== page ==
Well, we should always remember from the very beginning that that is their philosophy, it's their religion. And as long as they adhere to that, we're fools if we do not negotiate, recognizing that they claim that right for themselves.
Q. Well, that and some other statements and, specifically, on the subject of the summit, if not from you, from some of your top advisers, were—until very recently the summit seemed to be ruled out or put far, far away. And yet, in the present situation when, in your own words, the Soviets have committed more offenses in relation to the Polish thing than at any time in your administration, you're talking more reasonably about a summit within the foreseeable future, within possibly the next year or so, which is
The President. Yes, I think we're in the world together, and this doesn't mean that you can't talk and try to resolve your differences. But I think you go at it with some realism. So, I have no objection to talking.
Q. I take it, though, Mr. President, that if you were a candidate right about now or a private citizen right about now, I think you probably would take a different view. Your stand against communism—and it's well known—is tough and has always been tough. But I gather that since you've become President, you've sort of run into the new realism of, "We're in this world together."
The President. No, not at all. I had my earliest experience with communism, and it is pretty much the same.
I know that it sounds kind of foolish maybe to link Hollywood, an experience there, to the world situation, and yet, the tactics seemed to be pretty much the same. But that much rewritten history of Hollywood and distorted history has hidden from many people what actually took place back there in the late forties after World War II. It was a Communist attempt to gain control of the motion picture industry, because at that time the Hollywood motion picture industry provided the film for 75 percent of the playing time in all the theaters of the world. It was the greatest propaganda device, if someone wanted to use it for that, that's ever been known.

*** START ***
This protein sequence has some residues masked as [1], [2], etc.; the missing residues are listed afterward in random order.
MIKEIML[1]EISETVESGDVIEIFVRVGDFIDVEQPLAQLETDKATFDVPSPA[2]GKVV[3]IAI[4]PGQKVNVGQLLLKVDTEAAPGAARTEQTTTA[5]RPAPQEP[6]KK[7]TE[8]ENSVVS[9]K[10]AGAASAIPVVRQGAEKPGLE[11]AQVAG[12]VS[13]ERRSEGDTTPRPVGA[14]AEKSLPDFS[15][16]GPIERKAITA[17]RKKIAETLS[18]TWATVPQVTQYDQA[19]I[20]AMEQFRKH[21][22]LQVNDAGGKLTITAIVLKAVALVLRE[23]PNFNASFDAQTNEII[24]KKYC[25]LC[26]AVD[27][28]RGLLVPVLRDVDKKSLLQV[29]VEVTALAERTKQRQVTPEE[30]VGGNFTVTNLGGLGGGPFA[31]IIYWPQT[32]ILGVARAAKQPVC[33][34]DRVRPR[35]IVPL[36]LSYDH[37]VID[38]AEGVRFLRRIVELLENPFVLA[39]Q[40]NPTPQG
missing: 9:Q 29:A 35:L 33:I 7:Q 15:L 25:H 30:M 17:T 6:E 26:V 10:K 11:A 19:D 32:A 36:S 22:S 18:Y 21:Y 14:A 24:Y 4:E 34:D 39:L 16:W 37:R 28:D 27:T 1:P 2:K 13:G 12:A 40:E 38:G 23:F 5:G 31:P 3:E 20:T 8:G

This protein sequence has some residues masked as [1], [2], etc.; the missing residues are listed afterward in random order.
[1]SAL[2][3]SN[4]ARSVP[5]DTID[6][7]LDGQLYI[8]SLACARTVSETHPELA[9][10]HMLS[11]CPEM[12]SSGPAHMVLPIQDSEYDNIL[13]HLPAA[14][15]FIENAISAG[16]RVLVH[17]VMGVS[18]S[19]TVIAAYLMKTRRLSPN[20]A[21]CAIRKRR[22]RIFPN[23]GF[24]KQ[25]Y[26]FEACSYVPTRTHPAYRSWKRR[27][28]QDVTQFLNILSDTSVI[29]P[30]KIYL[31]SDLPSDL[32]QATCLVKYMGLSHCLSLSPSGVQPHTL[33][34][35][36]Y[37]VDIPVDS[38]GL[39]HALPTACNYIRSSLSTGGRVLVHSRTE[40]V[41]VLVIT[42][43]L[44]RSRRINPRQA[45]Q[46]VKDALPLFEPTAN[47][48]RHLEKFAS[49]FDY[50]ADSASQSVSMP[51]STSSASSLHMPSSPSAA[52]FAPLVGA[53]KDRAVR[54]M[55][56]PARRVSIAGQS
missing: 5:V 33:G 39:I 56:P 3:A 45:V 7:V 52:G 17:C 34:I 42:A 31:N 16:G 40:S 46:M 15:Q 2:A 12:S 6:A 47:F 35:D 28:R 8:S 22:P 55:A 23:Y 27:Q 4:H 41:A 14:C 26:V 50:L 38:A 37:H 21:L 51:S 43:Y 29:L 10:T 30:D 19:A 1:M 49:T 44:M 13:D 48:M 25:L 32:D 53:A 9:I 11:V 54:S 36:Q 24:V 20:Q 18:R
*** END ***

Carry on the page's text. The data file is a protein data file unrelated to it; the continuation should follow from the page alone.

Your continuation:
And they used the device of the jurisdictional strike. And I found myself not a bystander; I was right in the middle of it as president of the Screen Actors Guild. We were the one union that, if they could persuade us to participate in that strike—and you know, there's no way in a jurisdictional strike—it isn't like someone striking for better conditions or wages. This is an argument between two, in this instance, it was two groups of unions—all of them, by the way, aligned in the AFL-CIO at the time, some 43 unions and guilds in the picture business all told. But this was the device that was being used.